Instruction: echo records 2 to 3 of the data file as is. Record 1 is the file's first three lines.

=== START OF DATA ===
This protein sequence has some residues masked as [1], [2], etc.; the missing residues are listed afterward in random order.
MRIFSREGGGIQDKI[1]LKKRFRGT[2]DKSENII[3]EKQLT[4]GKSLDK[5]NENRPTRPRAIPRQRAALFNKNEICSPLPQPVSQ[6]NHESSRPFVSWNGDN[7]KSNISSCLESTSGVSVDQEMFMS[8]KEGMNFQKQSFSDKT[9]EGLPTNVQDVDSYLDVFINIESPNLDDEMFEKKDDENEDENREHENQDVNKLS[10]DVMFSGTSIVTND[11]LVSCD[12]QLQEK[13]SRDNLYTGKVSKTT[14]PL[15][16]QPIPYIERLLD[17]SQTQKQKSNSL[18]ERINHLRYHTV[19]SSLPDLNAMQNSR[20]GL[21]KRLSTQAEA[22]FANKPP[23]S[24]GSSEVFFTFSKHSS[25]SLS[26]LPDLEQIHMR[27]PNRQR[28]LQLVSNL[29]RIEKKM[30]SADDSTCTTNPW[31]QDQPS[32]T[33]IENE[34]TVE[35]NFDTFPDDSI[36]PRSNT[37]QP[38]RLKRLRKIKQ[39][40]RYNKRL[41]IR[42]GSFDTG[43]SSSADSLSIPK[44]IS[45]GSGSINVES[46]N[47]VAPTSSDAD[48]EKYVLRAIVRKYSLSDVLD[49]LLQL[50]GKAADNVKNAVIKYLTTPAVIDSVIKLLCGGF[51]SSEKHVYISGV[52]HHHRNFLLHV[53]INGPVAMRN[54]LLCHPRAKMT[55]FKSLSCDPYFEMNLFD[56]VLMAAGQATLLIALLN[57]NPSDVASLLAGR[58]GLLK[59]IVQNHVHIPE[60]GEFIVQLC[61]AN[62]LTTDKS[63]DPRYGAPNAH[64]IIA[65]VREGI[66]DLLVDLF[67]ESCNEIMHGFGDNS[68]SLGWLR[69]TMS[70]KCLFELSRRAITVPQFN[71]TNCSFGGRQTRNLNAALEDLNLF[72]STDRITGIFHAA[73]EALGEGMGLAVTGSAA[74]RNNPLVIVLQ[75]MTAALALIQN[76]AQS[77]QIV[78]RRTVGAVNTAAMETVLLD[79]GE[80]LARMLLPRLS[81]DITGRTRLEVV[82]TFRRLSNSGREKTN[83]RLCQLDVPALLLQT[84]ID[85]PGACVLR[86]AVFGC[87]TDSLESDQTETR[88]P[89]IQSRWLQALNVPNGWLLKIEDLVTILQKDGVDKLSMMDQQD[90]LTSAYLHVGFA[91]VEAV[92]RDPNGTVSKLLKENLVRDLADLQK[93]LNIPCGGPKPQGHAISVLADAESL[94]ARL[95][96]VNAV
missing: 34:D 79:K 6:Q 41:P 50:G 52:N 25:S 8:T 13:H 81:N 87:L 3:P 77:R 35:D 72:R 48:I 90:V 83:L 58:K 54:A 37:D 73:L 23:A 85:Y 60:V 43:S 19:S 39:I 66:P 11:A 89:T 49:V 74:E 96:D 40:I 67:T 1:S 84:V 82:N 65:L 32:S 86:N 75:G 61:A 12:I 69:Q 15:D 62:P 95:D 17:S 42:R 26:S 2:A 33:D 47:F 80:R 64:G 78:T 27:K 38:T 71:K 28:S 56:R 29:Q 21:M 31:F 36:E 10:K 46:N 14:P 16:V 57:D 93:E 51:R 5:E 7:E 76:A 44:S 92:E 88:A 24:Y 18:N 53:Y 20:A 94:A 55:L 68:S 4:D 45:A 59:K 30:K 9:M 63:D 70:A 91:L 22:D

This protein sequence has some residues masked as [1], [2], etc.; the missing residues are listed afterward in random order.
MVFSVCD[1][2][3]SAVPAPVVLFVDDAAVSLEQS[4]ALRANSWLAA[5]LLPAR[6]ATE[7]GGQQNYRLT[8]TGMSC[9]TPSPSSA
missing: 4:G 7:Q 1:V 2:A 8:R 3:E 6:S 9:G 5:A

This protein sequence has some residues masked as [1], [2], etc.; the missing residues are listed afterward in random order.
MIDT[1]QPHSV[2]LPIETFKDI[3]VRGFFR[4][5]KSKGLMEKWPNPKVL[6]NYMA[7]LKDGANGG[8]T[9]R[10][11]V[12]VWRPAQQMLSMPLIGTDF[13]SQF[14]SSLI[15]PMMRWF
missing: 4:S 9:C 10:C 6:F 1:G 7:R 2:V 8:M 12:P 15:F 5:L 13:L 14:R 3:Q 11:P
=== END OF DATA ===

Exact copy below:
This protein sequence has some residues masked as [1], [2], etc.; the missing residues are listed afterward in random order.
MVFSVCD[1][2][3]SAVPAPVVLFVDDAAVSLEQS[4]ALRANSWLAA[5]LLPAR[6]ATE[7]GGQQNYRLT[8]TGMSC[9]TPSPSSA
missing: 4:G 7:Q 1:V 2:A 8:R 3:E 6:S 9:G 5:A

This protein sequence has some residues masked as [1], [2], etc.; the missing residues are listed afterward in random order.
MIDT[1]QPHSV[2]LPIETFKDI[3]VRGFFR[4][5]KSKGLMEKWPNPKVL[6]NYMA[7]LKDGANGG[8]T[9]R[10][11]V[12]VWRPAQQMLSMPLIGTDF[13]SQF[14]SSLI[15]PMMRWF
missing: 4:S 9:C 10:C 6:F 1:G 7:R 2:V 8:M 12:P 15:F 5:L 13:L 14:R 3:Q 11:P